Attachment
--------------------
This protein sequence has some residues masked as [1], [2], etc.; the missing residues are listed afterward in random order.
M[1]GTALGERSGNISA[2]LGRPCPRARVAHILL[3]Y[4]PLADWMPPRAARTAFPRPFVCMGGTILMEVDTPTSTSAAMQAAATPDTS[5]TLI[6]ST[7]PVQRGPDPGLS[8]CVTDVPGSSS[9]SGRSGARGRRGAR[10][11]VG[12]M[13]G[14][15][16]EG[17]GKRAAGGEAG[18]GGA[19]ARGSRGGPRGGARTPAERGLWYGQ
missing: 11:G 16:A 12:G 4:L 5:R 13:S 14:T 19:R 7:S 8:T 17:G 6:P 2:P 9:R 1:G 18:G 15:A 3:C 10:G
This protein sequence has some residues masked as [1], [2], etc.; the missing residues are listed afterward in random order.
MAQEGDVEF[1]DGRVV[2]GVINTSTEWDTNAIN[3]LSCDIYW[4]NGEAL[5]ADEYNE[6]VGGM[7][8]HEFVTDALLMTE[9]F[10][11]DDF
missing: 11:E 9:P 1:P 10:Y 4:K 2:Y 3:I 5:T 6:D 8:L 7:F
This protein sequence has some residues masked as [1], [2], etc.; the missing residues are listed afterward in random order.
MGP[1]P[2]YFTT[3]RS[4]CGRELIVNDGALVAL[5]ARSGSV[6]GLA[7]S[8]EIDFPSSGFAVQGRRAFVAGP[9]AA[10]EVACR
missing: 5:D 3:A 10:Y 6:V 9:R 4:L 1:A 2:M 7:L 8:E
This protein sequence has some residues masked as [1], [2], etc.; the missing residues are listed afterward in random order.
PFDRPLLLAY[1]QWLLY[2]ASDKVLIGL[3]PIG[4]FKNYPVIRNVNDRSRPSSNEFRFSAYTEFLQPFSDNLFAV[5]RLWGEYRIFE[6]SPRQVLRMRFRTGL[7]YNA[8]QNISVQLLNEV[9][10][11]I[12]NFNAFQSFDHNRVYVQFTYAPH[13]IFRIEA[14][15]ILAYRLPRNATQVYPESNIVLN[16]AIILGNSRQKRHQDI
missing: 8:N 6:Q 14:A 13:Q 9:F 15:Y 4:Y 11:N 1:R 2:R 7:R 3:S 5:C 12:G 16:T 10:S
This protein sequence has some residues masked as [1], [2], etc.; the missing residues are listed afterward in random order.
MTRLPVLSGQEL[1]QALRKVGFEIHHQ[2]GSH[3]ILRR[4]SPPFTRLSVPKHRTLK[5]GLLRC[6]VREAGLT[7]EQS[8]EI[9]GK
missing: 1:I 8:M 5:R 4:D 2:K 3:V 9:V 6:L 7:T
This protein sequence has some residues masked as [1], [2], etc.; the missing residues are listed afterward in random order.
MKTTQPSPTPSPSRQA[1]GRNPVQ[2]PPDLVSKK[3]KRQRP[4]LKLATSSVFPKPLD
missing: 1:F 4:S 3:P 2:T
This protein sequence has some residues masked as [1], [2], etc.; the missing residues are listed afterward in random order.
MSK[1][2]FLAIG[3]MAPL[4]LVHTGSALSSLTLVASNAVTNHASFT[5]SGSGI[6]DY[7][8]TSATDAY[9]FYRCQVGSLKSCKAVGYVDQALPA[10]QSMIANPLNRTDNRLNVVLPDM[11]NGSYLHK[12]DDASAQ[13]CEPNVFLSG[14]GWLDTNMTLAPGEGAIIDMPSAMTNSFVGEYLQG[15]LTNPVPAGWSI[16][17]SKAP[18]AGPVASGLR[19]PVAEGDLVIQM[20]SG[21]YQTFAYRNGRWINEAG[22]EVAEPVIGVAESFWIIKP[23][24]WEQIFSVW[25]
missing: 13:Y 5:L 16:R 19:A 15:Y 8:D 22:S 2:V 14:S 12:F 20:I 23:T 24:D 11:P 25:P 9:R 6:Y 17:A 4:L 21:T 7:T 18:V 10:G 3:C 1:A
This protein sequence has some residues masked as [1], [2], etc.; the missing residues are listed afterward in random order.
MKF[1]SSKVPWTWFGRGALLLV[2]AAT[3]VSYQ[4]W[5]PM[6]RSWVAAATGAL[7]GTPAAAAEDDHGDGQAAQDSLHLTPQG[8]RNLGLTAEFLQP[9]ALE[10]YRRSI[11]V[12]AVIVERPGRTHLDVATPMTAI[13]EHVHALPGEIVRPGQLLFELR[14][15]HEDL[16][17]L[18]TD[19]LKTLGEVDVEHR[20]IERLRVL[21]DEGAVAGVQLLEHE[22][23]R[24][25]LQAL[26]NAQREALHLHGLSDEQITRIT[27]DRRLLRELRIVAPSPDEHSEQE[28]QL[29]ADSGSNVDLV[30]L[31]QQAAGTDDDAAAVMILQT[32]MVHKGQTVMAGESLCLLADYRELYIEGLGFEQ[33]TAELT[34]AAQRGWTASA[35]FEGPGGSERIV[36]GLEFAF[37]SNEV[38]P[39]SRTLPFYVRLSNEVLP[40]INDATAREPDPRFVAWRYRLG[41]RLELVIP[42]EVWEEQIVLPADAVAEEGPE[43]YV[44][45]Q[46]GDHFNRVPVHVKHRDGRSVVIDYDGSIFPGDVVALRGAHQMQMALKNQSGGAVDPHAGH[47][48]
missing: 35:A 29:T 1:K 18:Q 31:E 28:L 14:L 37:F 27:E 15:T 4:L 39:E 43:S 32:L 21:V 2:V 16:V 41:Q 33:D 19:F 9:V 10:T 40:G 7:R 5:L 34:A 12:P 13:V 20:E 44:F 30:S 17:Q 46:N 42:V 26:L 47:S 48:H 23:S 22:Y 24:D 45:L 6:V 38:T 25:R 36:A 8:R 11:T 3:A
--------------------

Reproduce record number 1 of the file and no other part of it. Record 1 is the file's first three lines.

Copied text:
This protein sequence has some residues masked as [1], [2], etc.; the missing residues are listed afterward in random order.
M[1]GTALGERSGNISA[2]LGRPCPRARVAHILL[3]Y[4]PLADWMPPRAARTAFPRPFVCMGGTILMEVDTPTSTSAAMQAAATPDTS[5]TLI[6]ST[7]PVQRGPDPGLS[8]CVTDVPGSSS[9]SGRSGARGRRGAR[10][11]VG[12]M[13]G[14][15][16]EG[17]GKRAAGGEAG[18]GGA[19]ARGSRGGPRGGARTPAERGLWYGQ
missing: 11:G 16:A 12:G 4:L 5:R 13:S 14:T 19:R 7:S 8:T 17:G 6:P 2:P 9:R 1:G 18:G 15:A 3:C 10:G